A brief glance at Palestine today, and at the Palestinian Basic Law, highlights the potential existence of a state religion: Islam. Article (5) of the draft constitution states that ‘Arabic shall be the official language and Islam shall be the official religion in Palestine. Christianity, and all other monotheistic religions, shall be equally revered and respected. The Constitution guarantees equality in rights and duties to all citizens irrespective of their religious belief’.
The intention may be to create a ‘tolerant’ atmosphere, whilst maintaining a state religion, but the history of Scotland, and many European countries suggest that when one religion is granted a position of supremacy, sectarian problems within society are developed, and minority religions suffer. The author considers that the concept of ‘secularity’ in France has a de facto position of state religion, leading to extreme attitudes to expression of faith within the public sector.
In the school system in Palestine today, there are many denominational schools that are privately funded. However, at some stage there will be a Palestinian State, and it is desirable that that State design an education system, which is publicly funded. The question must then arise, whether there should be public funding for religious schools in Palestine or not. If so how are the religious schools decided upon? Which religions will be recognised for this purpose?
When considering the European experience it becomes clear that facts behind cultural differences are almost irrelevant. What is relevant is that any schooling system that implements segregation of children, however laudable its professed aims, will perpetuate a climate of discrimination.
For example Scottish history, where most of the religious battles took place within the same or similar confessional theology shows, that internecine disputes will use religion as a tool of conquest. There is no reason to believe that Palestine, with its existing minority religions, the use of religion within the fight for independence and the intertwining of politics and religion in the name of social change, may not ultimately descend into intra- and inter- religious fights.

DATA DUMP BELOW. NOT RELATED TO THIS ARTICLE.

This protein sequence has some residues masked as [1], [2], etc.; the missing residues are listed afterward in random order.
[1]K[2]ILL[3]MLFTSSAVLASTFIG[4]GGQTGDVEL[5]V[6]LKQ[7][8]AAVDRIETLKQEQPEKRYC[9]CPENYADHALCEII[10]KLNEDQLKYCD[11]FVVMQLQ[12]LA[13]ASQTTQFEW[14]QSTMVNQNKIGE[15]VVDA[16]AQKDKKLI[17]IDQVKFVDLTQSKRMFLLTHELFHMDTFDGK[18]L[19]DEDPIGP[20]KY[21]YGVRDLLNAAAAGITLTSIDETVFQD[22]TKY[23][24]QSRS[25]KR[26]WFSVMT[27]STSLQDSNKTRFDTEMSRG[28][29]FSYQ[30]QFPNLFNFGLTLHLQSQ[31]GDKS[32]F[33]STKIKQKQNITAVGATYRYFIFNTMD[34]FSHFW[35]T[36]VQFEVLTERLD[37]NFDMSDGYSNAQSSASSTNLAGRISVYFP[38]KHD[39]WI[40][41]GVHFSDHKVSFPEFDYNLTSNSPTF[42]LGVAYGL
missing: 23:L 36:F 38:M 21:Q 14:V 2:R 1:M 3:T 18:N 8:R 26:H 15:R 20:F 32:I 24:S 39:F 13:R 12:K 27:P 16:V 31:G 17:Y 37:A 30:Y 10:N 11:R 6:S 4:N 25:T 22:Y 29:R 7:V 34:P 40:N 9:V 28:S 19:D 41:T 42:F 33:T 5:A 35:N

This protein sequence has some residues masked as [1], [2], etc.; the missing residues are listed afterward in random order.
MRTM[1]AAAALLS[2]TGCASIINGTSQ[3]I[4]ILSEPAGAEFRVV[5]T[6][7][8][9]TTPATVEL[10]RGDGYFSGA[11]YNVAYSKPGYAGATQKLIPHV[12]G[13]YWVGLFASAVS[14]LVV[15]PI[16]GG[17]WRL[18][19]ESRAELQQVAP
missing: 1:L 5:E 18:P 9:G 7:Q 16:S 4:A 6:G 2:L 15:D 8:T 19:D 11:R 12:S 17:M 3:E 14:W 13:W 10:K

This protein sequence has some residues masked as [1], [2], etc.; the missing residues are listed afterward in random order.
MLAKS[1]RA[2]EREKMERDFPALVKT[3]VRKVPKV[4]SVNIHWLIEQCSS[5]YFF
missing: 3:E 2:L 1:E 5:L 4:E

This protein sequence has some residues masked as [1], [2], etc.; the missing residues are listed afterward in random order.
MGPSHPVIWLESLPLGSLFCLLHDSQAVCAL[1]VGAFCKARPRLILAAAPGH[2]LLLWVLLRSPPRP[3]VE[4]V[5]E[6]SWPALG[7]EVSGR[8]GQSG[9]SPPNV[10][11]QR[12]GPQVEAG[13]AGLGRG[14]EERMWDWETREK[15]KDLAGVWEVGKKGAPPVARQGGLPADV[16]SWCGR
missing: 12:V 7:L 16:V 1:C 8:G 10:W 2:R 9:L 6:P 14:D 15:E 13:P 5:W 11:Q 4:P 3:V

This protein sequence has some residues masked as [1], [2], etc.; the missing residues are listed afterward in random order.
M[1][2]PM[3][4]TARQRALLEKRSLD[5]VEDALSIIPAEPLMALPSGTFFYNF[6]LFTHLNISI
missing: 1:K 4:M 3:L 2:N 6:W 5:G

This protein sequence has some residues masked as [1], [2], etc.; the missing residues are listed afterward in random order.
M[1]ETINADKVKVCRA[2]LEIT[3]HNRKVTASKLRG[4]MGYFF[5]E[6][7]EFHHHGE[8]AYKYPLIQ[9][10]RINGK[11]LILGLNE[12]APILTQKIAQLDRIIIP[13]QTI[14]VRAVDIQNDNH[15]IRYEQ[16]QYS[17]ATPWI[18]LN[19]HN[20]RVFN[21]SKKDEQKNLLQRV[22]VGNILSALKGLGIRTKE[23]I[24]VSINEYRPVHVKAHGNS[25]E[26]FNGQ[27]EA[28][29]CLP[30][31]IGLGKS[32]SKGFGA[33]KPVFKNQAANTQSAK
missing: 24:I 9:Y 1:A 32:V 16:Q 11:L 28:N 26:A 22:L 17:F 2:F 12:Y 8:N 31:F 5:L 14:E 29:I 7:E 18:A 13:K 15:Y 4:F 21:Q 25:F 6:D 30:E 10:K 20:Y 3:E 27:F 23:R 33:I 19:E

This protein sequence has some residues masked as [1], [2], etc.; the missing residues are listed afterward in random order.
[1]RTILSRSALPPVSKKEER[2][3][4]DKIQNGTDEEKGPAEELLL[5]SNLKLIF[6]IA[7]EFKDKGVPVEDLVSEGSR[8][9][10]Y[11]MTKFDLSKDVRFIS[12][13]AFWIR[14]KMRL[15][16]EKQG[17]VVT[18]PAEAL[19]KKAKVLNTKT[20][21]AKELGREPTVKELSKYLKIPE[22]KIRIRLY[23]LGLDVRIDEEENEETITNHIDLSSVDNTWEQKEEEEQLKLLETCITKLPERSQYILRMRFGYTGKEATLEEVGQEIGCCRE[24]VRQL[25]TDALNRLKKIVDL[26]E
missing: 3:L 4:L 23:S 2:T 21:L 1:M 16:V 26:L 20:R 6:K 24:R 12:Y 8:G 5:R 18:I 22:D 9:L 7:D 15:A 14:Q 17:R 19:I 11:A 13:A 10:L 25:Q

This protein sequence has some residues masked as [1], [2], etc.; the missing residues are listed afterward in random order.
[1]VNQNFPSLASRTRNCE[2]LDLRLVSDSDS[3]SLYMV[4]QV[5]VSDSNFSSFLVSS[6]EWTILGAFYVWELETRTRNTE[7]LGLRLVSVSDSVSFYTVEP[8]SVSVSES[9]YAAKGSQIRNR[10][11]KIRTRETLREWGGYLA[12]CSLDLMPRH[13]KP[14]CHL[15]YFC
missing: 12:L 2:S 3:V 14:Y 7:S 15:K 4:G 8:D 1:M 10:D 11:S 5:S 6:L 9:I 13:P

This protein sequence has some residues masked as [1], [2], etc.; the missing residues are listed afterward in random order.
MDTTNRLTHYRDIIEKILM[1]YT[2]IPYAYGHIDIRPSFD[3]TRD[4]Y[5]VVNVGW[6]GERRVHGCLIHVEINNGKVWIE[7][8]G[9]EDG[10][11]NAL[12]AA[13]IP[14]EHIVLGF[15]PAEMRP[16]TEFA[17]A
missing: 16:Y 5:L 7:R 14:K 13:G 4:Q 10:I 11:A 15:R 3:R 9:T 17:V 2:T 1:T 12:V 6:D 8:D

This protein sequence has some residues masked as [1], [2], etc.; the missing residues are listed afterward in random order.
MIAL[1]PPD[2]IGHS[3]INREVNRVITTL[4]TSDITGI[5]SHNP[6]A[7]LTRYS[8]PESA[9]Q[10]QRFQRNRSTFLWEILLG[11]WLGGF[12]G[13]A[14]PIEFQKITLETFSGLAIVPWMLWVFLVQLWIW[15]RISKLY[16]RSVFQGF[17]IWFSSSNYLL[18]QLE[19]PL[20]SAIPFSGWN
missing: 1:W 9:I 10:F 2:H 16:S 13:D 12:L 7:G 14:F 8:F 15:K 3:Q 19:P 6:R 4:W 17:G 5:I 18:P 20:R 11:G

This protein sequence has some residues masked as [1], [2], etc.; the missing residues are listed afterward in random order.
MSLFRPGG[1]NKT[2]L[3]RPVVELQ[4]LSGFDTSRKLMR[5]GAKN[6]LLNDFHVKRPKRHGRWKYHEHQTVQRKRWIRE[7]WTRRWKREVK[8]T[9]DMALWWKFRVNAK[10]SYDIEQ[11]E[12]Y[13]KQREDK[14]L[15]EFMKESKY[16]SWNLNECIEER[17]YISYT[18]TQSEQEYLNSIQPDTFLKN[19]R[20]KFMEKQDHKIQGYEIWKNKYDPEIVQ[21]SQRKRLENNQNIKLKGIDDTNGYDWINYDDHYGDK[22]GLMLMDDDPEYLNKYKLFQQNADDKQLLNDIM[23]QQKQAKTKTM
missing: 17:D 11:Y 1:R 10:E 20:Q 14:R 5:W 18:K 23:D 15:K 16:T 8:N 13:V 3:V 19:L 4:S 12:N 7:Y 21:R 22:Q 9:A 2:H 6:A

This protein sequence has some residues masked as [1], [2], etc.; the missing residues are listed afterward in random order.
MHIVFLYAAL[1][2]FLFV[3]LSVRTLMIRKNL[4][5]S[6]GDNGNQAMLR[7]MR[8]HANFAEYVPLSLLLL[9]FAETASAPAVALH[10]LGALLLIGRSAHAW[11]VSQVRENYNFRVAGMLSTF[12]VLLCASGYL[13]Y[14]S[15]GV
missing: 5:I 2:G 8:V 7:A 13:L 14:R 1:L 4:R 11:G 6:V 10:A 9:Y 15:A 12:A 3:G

The state should not create legislative support for such battles.
It is therefore essential to consider today how schools will be organised in Palestine tomorrow. There is no reason why faith cannot be taught in a public school as part of a curriculum where each child follows its own faith in a specific class, but everything else is taught to all students alike (Maths, History, Arabic etc). Segregated schooling is not the only tool for permitting children to learn and practise their religion. Mosques and churches, the home, and faith based extra curricular activities are all methods of passing religion to children. Moreover they are usually more directly under the supervisory control of the parents. Emphasising faith within the education system also precludes those members of society who do not practise any faith, as well as denying space within which to discuss their beliefs.
In conclusion, Palestine cannot exclude undesirable elements of the population as Scotland did with the Covenanters, and presumably it does not want to create an underclass, which the Catholics in Scotland certainly used to be. Islam has been connected to issues of national identity, especially since the intifada, and it is now included in the Basic Law as a State religion as is the case in Scotland and Israel. However, unless the schooling issue is considered very carefully, Palestine may end up segregating Palestinian children within schools and introducing de facto discrimination against numbers of its own citizens. As Scotland shows, once started it is extremely difficult to eradicate.
The same applies for the “Jewish State”.